Flagstaff, Ariz. (AP) — As Jason Nez scans rugged mountains, high deserts and cliffs for signs of ancient tools and habitats unique to the US Southwest, he notes that they are part of a bigger picture .
And, fire is not new to them.
“He has been burned many, many times, and is healthy,” said Navajo archaeologist and firefighter Nez. “Many of our cultural resources are what we see as living, and living things are resilient.”
As a pair of wildfires in this mountainous northern Arizona town, flames permeate a land densely brimming with memories of human existence for centuries—multilayered stone houses, rock carvings, and pottery and pottery. Pieces that are well preserved in dry climates. Long before firefighting became a strategy.
Today, firefighters are working increasingly to avoid or reduce damage from bulldozers and other modern-day equipment at archaeological sites and artifacts, and to protect them on public display to ensure that future History should not be lost on generations.
“Some of those arrowheads, some of those pottery that you see, have that power to make the way we see how humans were here,” Nez said.
The crew’s efforts include recruiting people to advise them on wildlife and habitat, air quality, and archaeology. In Arizona, a handful of archaeologists have mapped it in recent months to locate and protect evidence of meaningful past human activity in and around scorched areas.
Just last week, a crew spotted a semi-buried house known as the Pit House.
“We know this area is really important to the tribes, and it’s ancestral land for them,” said Gene Stevens, a US Forest Service archaeologist and tribal relations specialist. “When we do more survey work, it helps to add more pieces to the puzzle in terms of what’s in the landscape.”
It’s not just scattered ruins that need protection.
The nearby Wupataki National Monument – a center of trade for indigenous communities around 1100 – was evacuated twice this year due to wildfires. There are priceless items on display there, including 800-year-old corn, beans, and squash as well as intact clovis points, or stone arrowheads, that date back to about 13,000 years.
Before the first wildfires in April, hundreds of homes outside the monument and Flagstaff were forced to evacuate, said the monument’s chief interpretive ranger, Lauren Carter, with no set plans on how to quickly retrieve the artifacts. Was.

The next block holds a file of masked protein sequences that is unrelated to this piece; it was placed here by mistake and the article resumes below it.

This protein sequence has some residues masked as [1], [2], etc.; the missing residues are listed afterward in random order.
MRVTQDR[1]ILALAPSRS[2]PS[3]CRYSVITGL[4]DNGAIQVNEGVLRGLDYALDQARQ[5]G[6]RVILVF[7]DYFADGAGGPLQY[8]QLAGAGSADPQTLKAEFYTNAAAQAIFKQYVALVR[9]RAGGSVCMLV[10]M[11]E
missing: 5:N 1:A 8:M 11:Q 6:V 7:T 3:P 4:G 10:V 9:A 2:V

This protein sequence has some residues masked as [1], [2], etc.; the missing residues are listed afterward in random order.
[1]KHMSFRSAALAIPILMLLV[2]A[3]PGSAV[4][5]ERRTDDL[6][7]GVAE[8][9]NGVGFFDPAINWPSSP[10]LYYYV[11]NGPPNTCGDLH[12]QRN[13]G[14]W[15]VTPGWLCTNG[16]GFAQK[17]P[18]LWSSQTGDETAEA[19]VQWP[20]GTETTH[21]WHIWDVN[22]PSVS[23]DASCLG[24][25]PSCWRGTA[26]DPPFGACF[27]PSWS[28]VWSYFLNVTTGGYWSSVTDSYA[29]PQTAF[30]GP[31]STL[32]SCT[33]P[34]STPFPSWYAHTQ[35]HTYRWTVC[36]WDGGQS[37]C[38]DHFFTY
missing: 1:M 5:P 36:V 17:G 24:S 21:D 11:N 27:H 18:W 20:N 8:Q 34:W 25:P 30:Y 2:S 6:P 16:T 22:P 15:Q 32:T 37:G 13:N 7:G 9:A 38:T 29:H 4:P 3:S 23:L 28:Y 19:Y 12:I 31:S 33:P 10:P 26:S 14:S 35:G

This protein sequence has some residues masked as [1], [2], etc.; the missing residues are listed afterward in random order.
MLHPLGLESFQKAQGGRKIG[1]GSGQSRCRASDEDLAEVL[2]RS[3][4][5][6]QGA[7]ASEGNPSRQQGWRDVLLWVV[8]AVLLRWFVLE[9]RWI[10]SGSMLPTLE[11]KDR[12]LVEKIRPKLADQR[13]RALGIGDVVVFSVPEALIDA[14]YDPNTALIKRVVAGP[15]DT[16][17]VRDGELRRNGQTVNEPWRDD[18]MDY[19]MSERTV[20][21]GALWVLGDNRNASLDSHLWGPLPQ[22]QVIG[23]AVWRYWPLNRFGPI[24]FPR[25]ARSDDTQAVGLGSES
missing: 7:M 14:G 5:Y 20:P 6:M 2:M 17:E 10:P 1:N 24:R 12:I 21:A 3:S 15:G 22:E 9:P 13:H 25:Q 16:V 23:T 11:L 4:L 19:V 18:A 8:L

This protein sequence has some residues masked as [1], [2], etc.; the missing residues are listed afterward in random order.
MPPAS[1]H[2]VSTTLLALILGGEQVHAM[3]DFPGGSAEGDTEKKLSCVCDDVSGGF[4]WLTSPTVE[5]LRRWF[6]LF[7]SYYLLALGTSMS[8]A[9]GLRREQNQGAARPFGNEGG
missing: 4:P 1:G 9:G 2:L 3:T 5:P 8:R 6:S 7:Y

“The tunnel fire made it a pretext to finalize the plan – the fire issue,” she said.
Memorial curator Gwen Galenstein assembled nested boxes with cavities for larger objects and foam pouches for arrowheads and other smaller artifacts. She said she had photos for each item, so whoever was tasked with the packaging knew where to put them, she said.
Before another major wildfire broke out on June 12, Galenstein was able to train a man to pack ceramic pots, bone tools, sandals, garments woven from cotton grown in the area, and more. The monument was closed again. No one expected this plan to be implemented so quickly.
Fire has avoided the facility until now. Several boxes of objects that archaeologists say were taken to a museum in northern Arizona to preserve different indigenous cultures.
Some Hopi clans consider the people who lived in Wupataki to be their ancestors. Navajo families later settled the area but gradually left, either voluntarily or under pressure from the National Park Service, which sought to eliminate private use of the land after it became a monument in 1924.
The monument contains approximately 2,600 archaeological sites over 54 square miles (141 square kilometers), representing the convergence of cultures on the Colorado Plateau at the four corners where New Mexico, Arizona, Colorado and Utah meet. The region includes the Grand Canyon, the Painted Desert, the Hopi Mesa, the volcanic cinder field, the largest contiguous ponderosa pine forest in the Americas, and the peaks of San Francisco—a mountain sacred to 13 Native American tribes.
“It gives you an idea of the density of the cultural history here, and it continues into the national forest outside the boundaries of the national monument,” Carter said.
Stevens said the Coconino National Forest on the southern edge of the plateau has surveyed only 20% of its 2,900 square miles (7,510 square kilometers) and logged 11,000 archaeological sites. Forest restoration work that includes mechanical thinning and prescribed burns has given archaeologists the opportunity to map sites and log objects. Stevens said more discoveries are expected because of the current wildfires, especially in more remote areas.
The dry climate has helped preserve many artifacts and sites. But it’s also the type of environment that’s prone to wildfires, especially with the mix of fierce winds and heat that were so common in the US West this spring as climate change-linked megadroughts baked the region. .
Stevens remembers a prison crew working on a wildfire in eastern Arizona’s White Mountains in 2006 and coming across a great kiva—a spherical stone carved into the earth and used for ceremonies. “That was something that was really remarkable,” she said. “Where we’ve been on fires lately, we have a lot of surveys and a lot of knowledge, but we’re always up for that new discovery.”
Nez has also made rare discoveries, including two Clovis points and village sights on a hill that he hadn’t expected to see.
“There’s going to be pieces of pottery, there’s going to be projectile points,” he tells firefighters and managers. “In native cultures, those things stand out, and we honor them by leaving them alone.”
Fonseca is a member of AP’s Race and Ethnicity team. follow him on twitter